Access to electricity is a big problem in informal settlements, often leading to disasters such as shack fires and death by inhaling too much gas. The Eastern Cape’s Nelson Mandela Bay Municipality yesterday unveiled a plan to help with the introduction of solar power in selected informal settlements.

Money has been allocated as part of the Department of Energy’s Integrated National Electrification Programme (INEP) for a pilot project will see non-grid solar home systems installed in 3 000 shacks and approximately 50 solar street lights around the various informal settlements.

“The first phase is expected to consist of approximately 3 000 installations of a basic Photo Voltaic System that consist of one PV panel, a battery, charge controller, four LED lights with switches and a 12V car cigarette lighter socket to charge mobile phones,” said the municipality’s standing committee chairperson for Infrastructure, Engineering, Electricity and Energy, Andile Mfunda.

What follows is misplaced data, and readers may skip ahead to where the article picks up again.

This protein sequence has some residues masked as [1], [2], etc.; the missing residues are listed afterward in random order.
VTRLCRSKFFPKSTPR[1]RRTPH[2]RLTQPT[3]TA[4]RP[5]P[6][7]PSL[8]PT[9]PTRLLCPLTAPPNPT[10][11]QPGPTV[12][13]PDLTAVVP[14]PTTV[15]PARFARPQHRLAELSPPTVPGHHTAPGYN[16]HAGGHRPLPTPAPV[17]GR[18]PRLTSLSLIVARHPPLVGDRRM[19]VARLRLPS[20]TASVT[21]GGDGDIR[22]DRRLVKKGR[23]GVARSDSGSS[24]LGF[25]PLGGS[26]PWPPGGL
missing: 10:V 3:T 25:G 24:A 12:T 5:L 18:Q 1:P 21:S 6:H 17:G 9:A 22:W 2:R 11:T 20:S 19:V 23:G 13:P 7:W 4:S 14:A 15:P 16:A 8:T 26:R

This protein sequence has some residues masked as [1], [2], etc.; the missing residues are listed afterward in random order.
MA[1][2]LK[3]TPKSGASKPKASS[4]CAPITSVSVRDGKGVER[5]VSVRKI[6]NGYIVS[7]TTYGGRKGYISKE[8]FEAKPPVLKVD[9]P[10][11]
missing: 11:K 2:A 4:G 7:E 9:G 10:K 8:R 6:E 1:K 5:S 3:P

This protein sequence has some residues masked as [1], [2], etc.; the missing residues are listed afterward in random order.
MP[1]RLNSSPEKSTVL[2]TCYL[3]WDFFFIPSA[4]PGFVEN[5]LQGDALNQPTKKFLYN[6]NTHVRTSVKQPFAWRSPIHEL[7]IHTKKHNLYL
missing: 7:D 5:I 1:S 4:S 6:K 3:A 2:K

“Depending on the success of the pilot phase and the availability of additional funding, the provision of cooking appliances such as Gel Stoves could also be provided.

According to the municipality, the cost for the solar street lights is estimated at R2.1 million, the installation of the non-grid home solar system at R12.9 million and then another R7 million for the maintenance and monitoring of the system.

“Depending on the success of the pilot phase and the availability of additional funding, the provision of cooking appliances such as Gel Stoves could also be provided,” Mfunda said.

The project will be evaluated over the next five years.

[Source – Nelson Mandela Bay Municipality, Image – CC 2.0/ Wikimedia Commons]